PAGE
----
October 16, 2011

Dreams: A Huge Pain in the Ass


When there’s not much going on, when there’s a little money in the bank, I have no immediate deadlines to worry about, there are no pressing crises to contend with—in short, when I spend my days mired in the tedious crap of mere existence—my dreams follow suit. They become banal documentaries about buying groceries and walking to the subway. Those days, and those dreams, are rare. When there’s stress afoot, however, too much going on to think about, the dreams turn wacky. I guess most people would call them nightmares in one form or another, but they’ve never bothered me that much. They’re at least more entertaining than those fucking grocery store dreams.

            In either case I can’t escape them. They pile up every night, dozens screening one after another, leaving me exhausted when I wake up. There are people out there who tell me they don’t dream at all, or they never remember their dreams. The first are liars, the second are lucky sonsabitches.

            It’s not that the dreams are bad or that I feel haunted by them—they’re just the little movies that play in my head is all. No, what bothers me about remembering them is the fact that they’re so damned obvious. I don’t have Salvador Dali dreams full of bizarre images open to interpretation. It doesn’t take a shrink to untangle what’s going on. Mine are just blunt. The kind of dreams I wake up from and say “yeah, I know that already.”

            Bear with me through one brief example. One recent night I dreamed I was sitting in the small lobby of a pleasant apartment building. Not a big building, maybe eight or ten units tops. It was owned by the same woman who owned my place in Park Slope. And here as there I’d been told I had to move out. It was something I’d known for a long time, but I’d yet to make any preparations. Now I had to be out of my apartment the next day, and I’d yet to pack a single box. I was a little nervous about that.

            As I sat there at the bar (there was a bar in the lobby) thinking about this, my soon-to-be ex-landlord kept approaching and introducing me to all the new people who were moving in. Young professional types, mostly, and I despised them all.

            My landlord introduced me to one man who had with him his young son. The boy, about six, was blind and was using a cane. I knelt down and shook the boy’s hand.

            “Being blind really sucks, doesn’t I?” I asked him. He nodded solemnly in response, but said nothing. I then asked, “Are you getting used to that cane?” To this he shook his head slowly, then turned and walked away.

            Okay, that was the dream. While it might seem obvious already, let me explain exactly what was going on here.

            Apart from the congenitally blind and the victims of hilarious accidents, the people we call “blindos” don’t live in a world of complete darkness. They generally have some type of vision left, whether it takes the form of mere light and shadow, or an extremely limited visual field. In my case it’s a miniscule visual field mostly comprised of light and shadow, but there is a tiny sliver of clarity left. Last year’s cataract operation helped that sliver considerably. It wasn’t much to work with—I still needed to use the cane—but it was something.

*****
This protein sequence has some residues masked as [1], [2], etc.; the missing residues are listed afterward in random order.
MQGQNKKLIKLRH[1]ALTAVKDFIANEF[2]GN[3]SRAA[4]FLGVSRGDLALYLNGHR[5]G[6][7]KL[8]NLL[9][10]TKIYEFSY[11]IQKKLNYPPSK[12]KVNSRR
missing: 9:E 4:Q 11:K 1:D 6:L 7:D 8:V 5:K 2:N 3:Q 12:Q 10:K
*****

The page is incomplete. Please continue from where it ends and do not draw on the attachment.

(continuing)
Well, in recent months that sliver of clarity has started to deteriorate quickly. It’s the way things generally happen with retinitis pigmentosa. Although it’s considered a gradual degeneration, it advances in abrupt fits and starts, costing you large chunks of vision almost overnight. Something about it this time, though, didn’t seem like RP. So I went to see my ophthalmologist to find out what the hell was going on here.

            I was told it could possibly be one of four things. It might be simple eye strain (it had been a very busy few months), or it might be a swollen retina, or it might be a little bugger they call an “after-cataract.” It’s not a real cataract, but sort of like one, and grows on the part of my eye that overlaps the new bionic lens installed during the operation to hold it in place. If it’s none of those three, then, yeah, it’s just the RP doing what RP does, which means I’m shit outta luck.

            The dream came after I decided that the eye drops I’d been trying were doing nothing to help. That ruled out the eye strain, which left me two options before accepting the inevitable. My doctor was going to try a few other things, some tests and some surgery. But the more I thought about it the more the inevitable seemed, well, inevitable. It meant kissing off what bit of clarity was left, tiny, useless scrap though it was. It meant I might actually have to learn how to touch-type for real, and finally get used to that damn computerized voice reading things back to me. Still hadn’t quite settled on a voice that works.

            Yeah, there was a bit to do, things I’d maybe blown off for too long, the same way I blew off that whole “you better learn Braille” warning from my Uncle Tom when I was twelve. He’s one of the wisest men on the planet.

            So there you have the dream, right? In condensed form without any medical terms, it neatly sums things up. And this is why I find my dreams so goddamned annoying. I’d rather have dreams about hordes of zombies in the streets (even if that would be obvious, too).


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